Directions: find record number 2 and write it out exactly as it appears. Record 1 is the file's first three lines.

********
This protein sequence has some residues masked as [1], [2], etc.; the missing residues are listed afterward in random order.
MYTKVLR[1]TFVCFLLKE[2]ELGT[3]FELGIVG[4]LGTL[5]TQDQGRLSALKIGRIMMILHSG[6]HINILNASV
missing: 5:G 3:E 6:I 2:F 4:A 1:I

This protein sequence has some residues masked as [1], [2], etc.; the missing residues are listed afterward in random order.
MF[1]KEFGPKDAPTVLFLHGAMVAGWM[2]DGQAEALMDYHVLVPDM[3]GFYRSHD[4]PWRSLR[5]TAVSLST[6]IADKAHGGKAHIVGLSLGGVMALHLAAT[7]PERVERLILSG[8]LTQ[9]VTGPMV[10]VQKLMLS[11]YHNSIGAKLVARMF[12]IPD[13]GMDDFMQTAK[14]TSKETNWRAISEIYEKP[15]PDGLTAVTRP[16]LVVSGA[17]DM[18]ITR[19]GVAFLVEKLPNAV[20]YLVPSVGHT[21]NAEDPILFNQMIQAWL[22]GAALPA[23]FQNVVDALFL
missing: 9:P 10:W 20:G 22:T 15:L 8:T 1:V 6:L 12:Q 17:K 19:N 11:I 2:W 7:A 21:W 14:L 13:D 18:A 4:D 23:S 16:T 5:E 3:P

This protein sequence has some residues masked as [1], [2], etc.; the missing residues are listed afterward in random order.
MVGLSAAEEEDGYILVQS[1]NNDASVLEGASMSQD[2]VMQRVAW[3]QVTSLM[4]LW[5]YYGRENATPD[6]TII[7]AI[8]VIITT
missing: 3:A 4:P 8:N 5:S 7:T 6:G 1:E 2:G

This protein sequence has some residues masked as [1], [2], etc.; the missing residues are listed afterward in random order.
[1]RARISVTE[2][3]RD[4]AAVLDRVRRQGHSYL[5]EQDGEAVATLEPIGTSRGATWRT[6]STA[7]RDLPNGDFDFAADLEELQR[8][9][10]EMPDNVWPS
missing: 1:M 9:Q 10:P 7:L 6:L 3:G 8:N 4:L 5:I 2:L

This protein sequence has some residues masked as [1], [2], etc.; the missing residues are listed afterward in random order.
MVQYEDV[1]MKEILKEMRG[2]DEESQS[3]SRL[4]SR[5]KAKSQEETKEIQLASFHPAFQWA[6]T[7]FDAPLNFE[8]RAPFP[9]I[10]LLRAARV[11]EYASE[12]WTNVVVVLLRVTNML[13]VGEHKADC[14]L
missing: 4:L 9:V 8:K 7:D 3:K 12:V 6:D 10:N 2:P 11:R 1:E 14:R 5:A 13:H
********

This protein sequence has some residues masked as [1], [2], etc.; the missing residues are listed afterward in random order.
MF[1]KEFGPKDAPTVLFLHGAMVAGWM[2]DGQAEALMDYHVLVPDM[3]GFYRSHD[4]PWRSLR[5]TAVSLST[6]IADKAHGGKAHIVGLSLGGVMALHLAAT[7]PERVERLILSG[8]LTQ[9]VTGPMV[10]VQKLMLS[11]YHNSIGAKLVARMF[12]IPD[13]GMDDFMQTAK[14]TSKETNWRAISEIYEKP[15]PDGLTAVTRP[16]LVVSGA[17]DM[18]ITR[19]GVAFLVEKLPNAV[20]YLVPSVGHT[21]NAEDPILFNQMIQAWL[22]GAALPA[23]FQNVVDALFL
missing: 9:P 10:W 20:G 22:T 15:L 8:T 1:V 6:L 12:Q 17:K 19:N 11:I 2:W 7:A 21:W 14:L 13:D 18:A 4:D 23:S 16:T 5:E 3:P